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Monkey: The Journey to the West
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1001 book reviews > Monkey: The Journey to the West by Wu Cheng'en

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Diane  | 2050 comments Rating: 4 stars


This is a smaller part of a larger classic of Chinese literature. In the story, a monkey king has enjoyed a fulfilling reign, but realizes that this cannot go on forever since he is getting older and will die one day. He sets out on a quest across China to discover the secrets of immortality and enlightenment. He isn't the most likable character. He is a monkey, after all, and can be a bit mischievous. As I said before, this book is a smaller story within a larger epic about the adventures of a Buddhist monk who goes west to India to get sacred scriptures and encounters many obstacles along the way. The monkey king is one of his companions. We learn his story and how he came to be who he is in the larger story.

Overall, I thought this was a surprising accessible read for a book written so long ago. It reads like a very poetic folklore tale. Lots of symbolism and allegories here.


Kristel (kristelh) | 4185 comments Mod
Diane wrote: "Rating: 4 stars


This is a smaller part of a larger classic of Chinese literature. In the story, a monkey king has enjoyed a fulfilling reign, but realizes that this cannot go on forever since he ..."

Did you read the whole work or an abridged or only part?


Diane  | 2050 comments Kristel wrote: "Diane wrote: "Rating: 4 stars


This is a smaller part of a larger classic of Chinese literature. In the story, a monkey king has enjoyed a fulfilling reign, but realizes that this cannot go on for..."


I read both the abridged and non-abridged versions.


message 4: by Gail (new)

Gail (gailifer) | 1460 comments Monkey: The Journey to the West. I read the 4 Volume set for the Annual Read for 2020. The format was that of a buddy journey with the magical and clever Monkey and the "Idiot" Pig who represented human desires and appetites accompanying the Tang Priest to India in the west to get the Buddhist scriptures that will bring enlightenment to 1000's in the East. The Tang Priest never evolves into anything other than a simpering but loyal follower of Buddhism. His one and only great attribute seems to be that he inspires Monkey to be loyal to him and help him on his 14 year journey. There is never any doubt that the Priest will make it as he has the gods on his side so the whole delight and drama is how Monkey will get him out of each of the 90 challenges he must undergo to become a Buddha. Monkey starts out being someone a bit to clever for his own good and he largely gets the 4 travelers (the Tang Priest, the Idiot, Friar Sand and the horse, who is really a dragon) out of their various predicaments through his superior magical and fighting skills. However, as the episodes pile up on each other, more and more he solves the problem through influence, such as talking another god into helping him, or by being exceptionally clever. In the end he must push the Tang Priest into enlightenment while he attains it himself through his own actions. For being an ancient classic, it is an amazingly readable story that includes many pointed attacks on the bureaucracy and the bureaucrats of that day, along with quite a bit of making fun of all manner of people from Kings to Buddhist and Taoist monks. Quite a delightful read.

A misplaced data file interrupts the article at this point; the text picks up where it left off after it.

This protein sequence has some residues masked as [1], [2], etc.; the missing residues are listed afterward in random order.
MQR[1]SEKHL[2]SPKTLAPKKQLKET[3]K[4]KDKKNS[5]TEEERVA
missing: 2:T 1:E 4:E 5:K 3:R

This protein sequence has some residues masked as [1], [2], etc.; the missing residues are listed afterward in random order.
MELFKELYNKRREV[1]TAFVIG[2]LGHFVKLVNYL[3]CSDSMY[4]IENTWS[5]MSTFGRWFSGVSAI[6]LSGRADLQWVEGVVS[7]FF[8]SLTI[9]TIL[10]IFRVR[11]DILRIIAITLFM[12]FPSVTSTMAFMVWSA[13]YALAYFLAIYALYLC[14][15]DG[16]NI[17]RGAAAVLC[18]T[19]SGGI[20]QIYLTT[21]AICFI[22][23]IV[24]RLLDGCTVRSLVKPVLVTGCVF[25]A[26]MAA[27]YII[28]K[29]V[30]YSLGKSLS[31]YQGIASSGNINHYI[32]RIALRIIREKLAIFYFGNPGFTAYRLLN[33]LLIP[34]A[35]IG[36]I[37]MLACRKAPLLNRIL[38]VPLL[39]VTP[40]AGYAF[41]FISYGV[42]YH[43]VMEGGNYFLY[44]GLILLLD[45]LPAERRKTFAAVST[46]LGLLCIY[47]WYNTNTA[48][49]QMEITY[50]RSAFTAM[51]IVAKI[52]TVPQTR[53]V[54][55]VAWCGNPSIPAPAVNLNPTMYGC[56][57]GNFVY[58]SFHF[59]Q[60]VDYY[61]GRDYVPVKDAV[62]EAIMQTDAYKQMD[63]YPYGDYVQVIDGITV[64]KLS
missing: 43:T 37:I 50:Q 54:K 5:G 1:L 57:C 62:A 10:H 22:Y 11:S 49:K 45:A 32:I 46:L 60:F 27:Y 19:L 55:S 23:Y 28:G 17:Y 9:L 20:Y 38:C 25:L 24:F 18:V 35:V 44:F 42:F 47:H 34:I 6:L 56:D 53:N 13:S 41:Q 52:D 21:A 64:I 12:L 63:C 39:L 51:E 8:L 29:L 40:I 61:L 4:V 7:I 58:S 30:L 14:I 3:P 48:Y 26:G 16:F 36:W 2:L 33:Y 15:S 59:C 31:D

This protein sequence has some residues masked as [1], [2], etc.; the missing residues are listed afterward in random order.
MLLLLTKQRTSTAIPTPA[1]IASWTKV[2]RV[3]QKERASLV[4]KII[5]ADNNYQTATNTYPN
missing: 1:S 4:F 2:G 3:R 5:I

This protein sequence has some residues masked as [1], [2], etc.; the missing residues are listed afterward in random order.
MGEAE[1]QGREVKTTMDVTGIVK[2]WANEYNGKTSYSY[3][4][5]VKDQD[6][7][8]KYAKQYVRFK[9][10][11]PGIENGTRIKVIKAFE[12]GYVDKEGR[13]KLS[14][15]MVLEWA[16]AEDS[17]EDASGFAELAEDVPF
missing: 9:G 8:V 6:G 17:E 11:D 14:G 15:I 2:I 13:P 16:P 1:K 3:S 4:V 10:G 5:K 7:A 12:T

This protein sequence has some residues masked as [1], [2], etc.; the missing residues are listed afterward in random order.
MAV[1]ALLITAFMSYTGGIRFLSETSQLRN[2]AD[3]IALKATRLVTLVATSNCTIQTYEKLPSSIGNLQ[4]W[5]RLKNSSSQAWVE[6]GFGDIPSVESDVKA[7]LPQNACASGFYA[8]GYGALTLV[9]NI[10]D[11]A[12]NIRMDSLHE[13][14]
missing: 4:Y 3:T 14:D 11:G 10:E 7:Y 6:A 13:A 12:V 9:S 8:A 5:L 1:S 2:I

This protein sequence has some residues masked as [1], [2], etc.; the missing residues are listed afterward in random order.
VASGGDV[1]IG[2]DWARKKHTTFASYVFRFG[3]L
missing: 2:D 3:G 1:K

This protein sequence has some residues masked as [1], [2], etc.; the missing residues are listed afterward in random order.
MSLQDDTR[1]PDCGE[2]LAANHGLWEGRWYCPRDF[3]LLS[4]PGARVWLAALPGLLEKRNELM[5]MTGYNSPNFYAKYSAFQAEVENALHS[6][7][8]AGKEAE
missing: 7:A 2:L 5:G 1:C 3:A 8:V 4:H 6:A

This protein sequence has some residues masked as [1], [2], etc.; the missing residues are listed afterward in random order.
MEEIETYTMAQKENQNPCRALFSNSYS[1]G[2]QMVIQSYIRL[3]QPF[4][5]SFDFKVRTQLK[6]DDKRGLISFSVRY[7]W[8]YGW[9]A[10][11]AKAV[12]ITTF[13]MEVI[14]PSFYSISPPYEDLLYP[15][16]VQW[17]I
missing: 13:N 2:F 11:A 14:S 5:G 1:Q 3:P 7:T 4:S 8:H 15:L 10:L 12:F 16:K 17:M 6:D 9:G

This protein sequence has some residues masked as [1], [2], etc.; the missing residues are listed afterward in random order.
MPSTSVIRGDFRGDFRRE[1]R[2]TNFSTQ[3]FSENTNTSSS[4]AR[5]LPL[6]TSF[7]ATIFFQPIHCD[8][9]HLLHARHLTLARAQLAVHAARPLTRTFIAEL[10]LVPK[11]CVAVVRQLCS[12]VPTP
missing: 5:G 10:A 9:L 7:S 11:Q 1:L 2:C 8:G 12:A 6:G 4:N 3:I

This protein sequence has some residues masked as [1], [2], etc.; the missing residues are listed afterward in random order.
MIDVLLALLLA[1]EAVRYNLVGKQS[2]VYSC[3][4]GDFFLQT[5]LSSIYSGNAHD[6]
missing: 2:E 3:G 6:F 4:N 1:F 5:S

message 5: by 1001shelf (new)

1001shelf | 1058 comments Mod
Diane, pronounced "djən" wrote: "Kristel wrote: "Diane wrote: "Rating: 4 stars


This is a smaller part of a larger classic of Chinese literature. In the story, a monkey king has enjoyed a fulfilling reign, but realizes that this ..."
Curious whether it is necessary to read the full version or is the abridged good enough?


Kristel (kristelh) | 4185 comments Mod
started reading this last year and this free audiobook arrived and now I have finished it.
This is like Chinese folk tales. The audio is considered unabridged but it had to have left out the poetry parts. One thing noted is that Monkey does grow better as the book progresses. I am counting this as finishing the book.


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